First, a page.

Essential Reads

Essential Reads is your one-stop source for the top stories of the day as reported by your favorite Washington Week panelists. It's a simple way to save time and stay informed about the news you need to know. Check it out every day!

Oct 18, 2013

  • The Challenge for Lawmakers to Give Up Their Pay

    With Jeff Zeleny, ABC News

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  • Can Obama Seize The Moment And Make Washington Work?

    By Dan Balz, The Washington Post

    It’s rare when a president is given an opportunity to reboot in the middle of a term, but that’s what the end of the government shutdown has provided President Obama. The question now is: What will he do with it?

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  • Obama’s Edge Over G.O.P. Is Still Unclear After Victory in Standoff

    By Peter Baker, The New York Times

    As the Senate voted Wednesday night on a bipartisan deal to reopen the government and avert a national default, President Obama emerged from the Oval Office prepared to head to the White House briefing room to deliver a televised statement. But he was thinking beyond the moment.

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  • Analysis: Republicans Reassess After Shutdown Debacle

    By Karen Tumulty, The Washington Post

    The GOP establishment has embarked, once again, on a round of soul-searching. But this time, the question is: What will it take to save the Republicans from the self-destructive impulses of the tea party movement?

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  • Winning!

    By John Dickerson, Slate Magazine

    At his Thursday press conference, President Obama declared, "There are no winners"—just before he proceeded to act like a man who had just won. The morning after the budget crisis ended, the president's remarks were extensive and clear about who was to blame for the 16-day standoff that cost the economy roughly $24 billion, by one estimate.* The president outlined all that had been sacrificed—from slowed economic growth and higher deficits to America's damaged credibility in the world. He suggested his opponents were too witless to avoid being cowed by bloggers and talk radio, and had risked the very American experiment our predecessors spent two centuries building. The public, which had overwhelmingly blamed Republicans, no doubt knew who he was talking about and who to blame. If it wasn’t clear, the president had a piece of advice for those Republicans: Rather than trying to "break" the government because they disagreed with him, they should "go out there and win an election."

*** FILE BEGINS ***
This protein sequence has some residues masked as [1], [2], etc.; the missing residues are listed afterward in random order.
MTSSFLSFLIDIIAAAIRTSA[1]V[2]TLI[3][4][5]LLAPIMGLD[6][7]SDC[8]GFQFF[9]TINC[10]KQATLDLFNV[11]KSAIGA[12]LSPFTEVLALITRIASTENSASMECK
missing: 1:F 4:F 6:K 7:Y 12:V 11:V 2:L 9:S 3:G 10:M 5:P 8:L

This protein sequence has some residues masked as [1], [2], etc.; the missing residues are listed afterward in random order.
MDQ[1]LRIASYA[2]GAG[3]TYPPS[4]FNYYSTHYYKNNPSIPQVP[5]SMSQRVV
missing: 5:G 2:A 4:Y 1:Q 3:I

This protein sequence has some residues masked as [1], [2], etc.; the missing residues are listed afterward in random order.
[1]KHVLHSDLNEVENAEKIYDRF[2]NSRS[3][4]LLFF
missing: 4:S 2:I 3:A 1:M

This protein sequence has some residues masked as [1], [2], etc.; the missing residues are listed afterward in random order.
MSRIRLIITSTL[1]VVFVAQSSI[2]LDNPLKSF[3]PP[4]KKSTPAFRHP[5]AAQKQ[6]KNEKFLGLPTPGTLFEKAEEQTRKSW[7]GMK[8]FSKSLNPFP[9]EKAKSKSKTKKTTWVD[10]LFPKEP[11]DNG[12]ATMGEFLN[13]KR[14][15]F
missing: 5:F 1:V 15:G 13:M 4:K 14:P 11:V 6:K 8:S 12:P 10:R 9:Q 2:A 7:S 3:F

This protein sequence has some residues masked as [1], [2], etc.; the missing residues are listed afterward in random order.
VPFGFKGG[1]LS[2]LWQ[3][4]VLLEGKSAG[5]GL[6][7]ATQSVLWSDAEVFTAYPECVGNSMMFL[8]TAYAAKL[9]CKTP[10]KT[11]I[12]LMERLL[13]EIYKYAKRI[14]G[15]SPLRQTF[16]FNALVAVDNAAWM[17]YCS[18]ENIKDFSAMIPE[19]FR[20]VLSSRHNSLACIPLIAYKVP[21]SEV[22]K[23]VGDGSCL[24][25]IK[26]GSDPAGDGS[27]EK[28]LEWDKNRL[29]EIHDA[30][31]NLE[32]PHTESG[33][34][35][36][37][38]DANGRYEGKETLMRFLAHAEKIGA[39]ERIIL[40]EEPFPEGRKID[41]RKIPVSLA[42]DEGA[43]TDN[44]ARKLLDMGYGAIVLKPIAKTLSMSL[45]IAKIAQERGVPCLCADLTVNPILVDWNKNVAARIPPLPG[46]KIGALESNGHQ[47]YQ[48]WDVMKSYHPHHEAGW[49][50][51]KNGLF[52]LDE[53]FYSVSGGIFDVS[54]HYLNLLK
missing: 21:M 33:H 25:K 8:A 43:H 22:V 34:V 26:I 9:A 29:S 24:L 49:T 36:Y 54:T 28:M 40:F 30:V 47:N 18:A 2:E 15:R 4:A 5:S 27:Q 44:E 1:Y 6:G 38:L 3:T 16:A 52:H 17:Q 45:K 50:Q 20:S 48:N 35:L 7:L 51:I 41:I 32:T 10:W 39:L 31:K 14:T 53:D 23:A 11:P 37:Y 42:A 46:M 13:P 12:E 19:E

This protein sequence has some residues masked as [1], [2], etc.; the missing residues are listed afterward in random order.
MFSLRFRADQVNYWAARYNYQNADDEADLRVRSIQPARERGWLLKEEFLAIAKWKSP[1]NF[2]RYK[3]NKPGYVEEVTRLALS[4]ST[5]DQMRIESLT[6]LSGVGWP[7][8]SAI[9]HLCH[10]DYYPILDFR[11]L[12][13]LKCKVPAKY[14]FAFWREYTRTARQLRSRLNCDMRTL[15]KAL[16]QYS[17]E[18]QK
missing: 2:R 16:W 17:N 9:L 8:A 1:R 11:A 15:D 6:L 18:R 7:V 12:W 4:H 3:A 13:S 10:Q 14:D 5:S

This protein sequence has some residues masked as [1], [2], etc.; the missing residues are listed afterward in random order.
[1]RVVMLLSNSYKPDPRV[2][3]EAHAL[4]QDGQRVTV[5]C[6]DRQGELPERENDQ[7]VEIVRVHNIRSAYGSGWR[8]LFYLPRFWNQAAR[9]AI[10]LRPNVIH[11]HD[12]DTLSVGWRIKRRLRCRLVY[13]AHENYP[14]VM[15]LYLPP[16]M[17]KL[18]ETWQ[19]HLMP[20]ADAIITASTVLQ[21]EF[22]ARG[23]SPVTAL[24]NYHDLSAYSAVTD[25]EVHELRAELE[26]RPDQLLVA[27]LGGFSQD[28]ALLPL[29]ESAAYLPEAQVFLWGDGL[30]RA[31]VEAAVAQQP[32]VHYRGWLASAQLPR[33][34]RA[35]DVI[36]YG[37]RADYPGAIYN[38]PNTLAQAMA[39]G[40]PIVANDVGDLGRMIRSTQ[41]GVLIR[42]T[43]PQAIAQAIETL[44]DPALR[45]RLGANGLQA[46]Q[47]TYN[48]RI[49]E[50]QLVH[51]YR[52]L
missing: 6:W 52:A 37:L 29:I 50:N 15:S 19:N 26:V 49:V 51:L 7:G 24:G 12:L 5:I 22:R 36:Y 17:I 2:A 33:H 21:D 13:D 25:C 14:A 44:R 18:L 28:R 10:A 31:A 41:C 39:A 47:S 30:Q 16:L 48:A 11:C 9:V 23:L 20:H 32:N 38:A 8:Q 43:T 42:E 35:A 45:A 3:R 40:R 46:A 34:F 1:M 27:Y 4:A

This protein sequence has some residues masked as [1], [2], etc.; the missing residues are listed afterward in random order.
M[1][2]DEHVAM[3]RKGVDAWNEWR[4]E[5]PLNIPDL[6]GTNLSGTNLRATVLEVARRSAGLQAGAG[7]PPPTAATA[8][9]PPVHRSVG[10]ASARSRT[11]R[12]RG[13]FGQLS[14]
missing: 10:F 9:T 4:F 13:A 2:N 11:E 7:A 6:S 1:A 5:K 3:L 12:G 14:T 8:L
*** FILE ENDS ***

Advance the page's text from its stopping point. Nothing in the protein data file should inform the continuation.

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  • The Ties That Bind

    By Todd Purdum, Politico

    Some first-blush post-mortems of the Great Seinfeld Shutdown of 2013 have missed one bigger point.

    John Boehner may have got next to nothing in his 16-day standoff with the White House — except a reprieve from the red-hots in his own caucus who are grateful for the rope he gave them. But Barack Obama got not much more. The president’s “victory” is so far only a ticket to fight the same battles all over again early next year.

     

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Oct 17, 2013

  • Government Reopens After Shutdown; Obama Urges Congress to Resist ‘Extremists’

    By Lori Montgomery and Rosalind S. Helderman, Washington Post

    Federal agencies, parks, museums and monuments began to reopen Thursday morning, after a chastened Congress ended a bitter funding standoff that triggered a 16-day government closure and drove the nation toward the brink of default.

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  • Obama Wins

    By John Dickerson, Slate Magazine

    President Obama said he wouldn’t negotiate with Republicans over raising the debt limit and funding the government, and he never really needed to pick up the phone. The deal that passed both houses of Congress Wednesday achieves both goals, with minuscule concessions from the president's side. In the crude analogy of two cars playing chicken, the president's opponents pulled over. After 16 days of a government shutdown, the Republican Party has achieved its lowest approval ratings in recorded history, the president's health care plan is unscathed, and the GOP’s civil war still roars. Proof was on the cable television split-screens. As Republican Senate Minority Leader Mitch McConnell was announcing the bipartisan deal that ended the standoff, Sen. Ted Cruz was holding his own press conference denouncing the Senate establishment that had caved.

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  • Boehner's Jam: Caucus Loves but Won't Follow Him

    By Charles Babington, Associated Press